In addition to getting more control and using less fuel, many users of newer waste handlers have experienced better overall engine performance. The change is due in part to the proliferation of engines that use High Pressure Common Rail (HPCR) fuel systems.
HPCR is a technique that delivers the precise amount of pressurized fuel to injectors at the precise time. To do so, it uses an advanced engine management system and electronic controls to allow for accurate metering and fuel delivery to the injectors. HPCR also uses a common rail to distribute fuel under constant pressure and feed it to the injectors. By contrast, the fuel injection system on previous waste handlers is mechanically-controlled. The mechanical systems did not allow for time and multiple injections. Multiple injections promote efficiency, and reduce noise and vibration.
Given that fuel delivery and injection timing is more precise, an HPCR engine burns fuel more completely. As it does, it captures the maximum amount of energy from injected fuel for better performance. Additionally, it uses less fuel. Complete burning also means the engine typically runs cleaner than a mechanically-operated injection system. HPCR technology also results in an engine that runs more quietly and with noticeably less vibration.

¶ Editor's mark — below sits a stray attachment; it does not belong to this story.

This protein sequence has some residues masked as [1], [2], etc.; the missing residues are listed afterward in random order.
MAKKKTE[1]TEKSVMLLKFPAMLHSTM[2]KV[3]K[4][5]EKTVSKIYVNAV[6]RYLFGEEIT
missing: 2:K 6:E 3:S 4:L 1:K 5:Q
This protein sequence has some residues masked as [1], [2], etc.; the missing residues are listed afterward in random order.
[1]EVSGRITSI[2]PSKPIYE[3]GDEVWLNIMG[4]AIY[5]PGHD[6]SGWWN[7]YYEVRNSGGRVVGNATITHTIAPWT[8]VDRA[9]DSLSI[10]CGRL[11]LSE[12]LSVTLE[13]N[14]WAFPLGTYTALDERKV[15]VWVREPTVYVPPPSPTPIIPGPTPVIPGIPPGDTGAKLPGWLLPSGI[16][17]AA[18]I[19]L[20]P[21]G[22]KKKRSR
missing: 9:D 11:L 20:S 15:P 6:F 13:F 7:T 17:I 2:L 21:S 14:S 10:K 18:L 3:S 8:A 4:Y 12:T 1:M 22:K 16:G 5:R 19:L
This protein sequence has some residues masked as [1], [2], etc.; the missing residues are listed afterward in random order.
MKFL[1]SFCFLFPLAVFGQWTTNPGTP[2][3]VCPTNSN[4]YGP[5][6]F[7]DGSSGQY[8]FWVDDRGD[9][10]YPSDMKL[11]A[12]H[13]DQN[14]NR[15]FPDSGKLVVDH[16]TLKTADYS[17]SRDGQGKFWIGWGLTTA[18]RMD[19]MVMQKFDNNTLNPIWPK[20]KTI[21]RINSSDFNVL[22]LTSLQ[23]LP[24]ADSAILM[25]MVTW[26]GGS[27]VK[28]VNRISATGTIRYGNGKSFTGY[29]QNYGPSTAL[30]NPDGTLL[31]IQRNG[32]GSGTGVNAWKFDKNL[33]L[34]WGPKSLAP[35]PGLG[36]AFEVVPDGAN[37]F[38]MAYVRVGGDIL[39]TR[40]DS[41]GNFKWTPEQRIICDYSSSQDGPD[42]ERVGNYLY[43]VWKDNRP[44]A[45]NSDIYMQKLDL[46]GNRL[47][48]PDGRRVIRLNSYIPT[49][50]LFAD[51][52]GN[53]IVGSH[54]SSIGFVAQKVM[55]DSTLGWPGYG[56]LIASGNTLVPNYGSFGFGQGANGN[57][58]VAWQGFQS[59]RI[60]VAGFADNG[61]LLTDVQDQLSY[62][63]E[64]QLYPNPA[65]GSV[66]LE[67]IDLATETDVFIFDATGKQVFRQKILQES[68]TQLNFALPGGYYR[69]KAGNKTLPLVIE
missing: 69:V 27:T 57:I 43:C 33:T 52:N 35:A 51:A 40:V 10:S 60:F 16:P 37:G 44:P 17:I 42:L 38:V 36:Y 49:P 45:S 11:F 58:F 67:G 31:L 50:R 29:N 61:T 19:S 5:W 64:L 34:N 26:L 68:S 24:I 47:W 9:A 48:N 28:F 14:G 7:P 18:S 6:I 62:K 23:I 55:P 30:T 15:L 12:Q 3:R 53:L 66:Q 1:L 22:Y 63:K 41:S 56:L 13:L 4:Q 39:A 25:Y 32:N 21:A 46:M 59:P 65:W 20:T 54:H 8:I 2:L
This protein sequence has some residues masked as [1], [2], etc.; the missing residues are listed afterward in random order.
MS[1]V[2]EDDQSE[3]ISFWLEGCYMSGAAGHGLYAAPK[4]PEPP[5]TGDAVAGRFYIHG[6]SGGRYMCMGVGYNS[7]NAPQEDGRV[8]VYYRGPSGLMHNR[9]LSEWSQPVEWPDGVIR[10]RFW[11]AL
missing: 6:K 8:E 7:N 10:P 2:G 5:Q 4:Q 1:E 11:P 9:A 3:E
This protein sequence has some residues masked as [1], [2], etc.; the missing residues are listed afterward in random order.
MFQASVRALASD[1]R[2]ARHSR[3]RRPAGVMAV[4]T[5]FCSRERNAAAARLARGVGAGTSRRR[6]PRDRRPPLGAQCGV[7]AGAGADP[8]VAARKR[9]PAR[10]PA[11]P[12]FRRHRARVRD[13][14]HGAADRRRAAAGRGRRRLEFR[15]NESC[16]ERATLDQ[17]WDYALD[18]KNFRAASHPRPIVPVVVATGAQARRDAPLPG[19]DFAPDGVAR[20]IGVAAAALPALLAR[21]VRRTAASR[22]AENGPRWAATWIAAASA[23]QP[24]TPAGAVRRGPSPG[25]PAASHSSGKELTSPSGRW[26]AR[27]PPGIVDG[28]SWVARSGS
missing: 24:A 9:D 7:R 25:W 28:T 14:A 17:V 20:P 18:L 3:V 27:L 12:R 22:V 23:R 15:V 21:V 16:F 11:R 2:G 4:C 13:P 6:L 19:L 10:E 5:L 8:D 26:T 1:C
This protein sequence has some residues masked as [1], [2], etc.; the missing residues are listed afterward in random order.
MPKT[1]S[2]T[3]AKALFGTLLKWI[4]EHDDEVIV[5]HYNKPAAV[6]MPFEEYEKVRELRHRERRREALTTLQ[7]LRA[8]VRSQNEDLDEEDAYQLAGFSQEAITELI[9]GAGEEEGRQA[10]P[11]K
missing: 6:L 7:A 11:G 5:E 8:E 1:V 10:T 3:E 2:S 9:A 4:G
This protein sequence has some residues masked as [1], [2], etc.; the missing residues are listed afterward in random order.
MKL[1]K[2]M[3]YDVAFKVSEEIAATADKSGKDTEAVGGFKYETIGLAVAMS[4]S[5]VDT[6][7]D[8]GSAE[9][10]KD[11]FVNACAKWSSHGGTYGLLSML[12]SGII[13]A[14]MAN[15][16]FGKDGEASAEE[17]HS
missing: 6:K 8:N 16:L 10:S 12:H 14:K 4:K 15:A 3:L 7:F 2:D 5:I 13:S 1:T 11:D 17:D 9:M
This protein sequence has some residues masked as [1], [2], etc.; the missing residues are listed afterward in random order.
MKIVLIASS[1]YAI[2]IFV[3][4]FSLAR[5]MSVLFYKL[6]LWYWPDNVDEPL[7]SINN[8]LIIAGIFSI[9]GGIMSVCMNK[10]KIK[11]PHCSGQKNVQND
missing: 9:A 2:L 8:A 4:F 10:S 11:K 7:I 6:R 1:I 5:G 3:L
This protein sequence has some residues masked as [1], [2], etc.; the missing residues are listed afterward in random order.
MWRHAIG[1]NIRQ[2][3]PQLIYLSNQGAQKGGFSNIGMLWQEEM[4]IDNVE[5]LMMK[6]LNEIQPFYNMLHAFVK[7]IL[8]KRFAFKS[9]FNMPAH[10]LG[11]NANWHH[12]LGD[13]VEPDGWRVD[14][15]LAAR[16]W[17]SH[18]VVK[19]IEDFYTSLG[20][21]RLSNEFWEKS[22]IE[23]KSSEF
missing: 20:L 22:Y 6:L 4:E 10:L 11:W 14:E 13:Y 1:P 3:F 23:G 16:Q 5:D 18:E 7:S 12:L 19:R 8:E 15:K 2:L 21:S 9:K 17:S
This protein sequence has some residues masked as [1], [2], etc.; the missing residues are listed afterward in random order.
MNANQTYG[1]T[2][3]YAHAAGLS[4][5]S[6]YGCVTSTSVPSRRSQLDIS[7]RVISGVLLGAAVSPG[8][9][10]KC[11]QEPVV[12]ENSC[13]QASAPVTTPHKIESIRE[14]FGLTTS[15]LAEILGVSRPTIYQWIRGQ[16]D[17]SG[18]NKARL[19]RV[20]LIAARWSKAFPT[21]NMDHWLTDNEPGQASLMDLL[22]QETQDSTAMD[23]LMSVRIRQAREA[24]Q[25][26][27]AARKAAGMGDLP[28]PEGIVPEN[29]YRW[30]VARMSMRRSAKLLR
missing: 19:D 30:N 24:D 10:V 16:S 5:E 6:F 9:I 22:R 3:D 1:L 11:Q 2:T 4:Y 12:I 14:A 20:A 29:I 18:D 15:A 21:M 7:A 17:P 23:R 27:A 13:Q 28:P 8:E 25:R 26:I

Much of the advancements in HPCR technology are due to a combination of intelligent design and engineering, along with ability to manufacture components to affordably deliver on the concept.
SCR meets emissions standards and more
SCR is a practical emissions control technology for waste handlers because it is an after-treatment system that lets the engine do what it is designed to do: generate power at varied engine loads as is common in waste and recycling operations.
SCR does not rely on a diesel particulate filter to meet Tier 4 interim regulations. Diesel particulate filters must regenerate in order to maintain proper function. Regeneration occurs in phases and often involves high exhaust temperatures.
Scrap and waste applications may include combustible materials. With SCR, exhaust temperatures will not create a safety issue.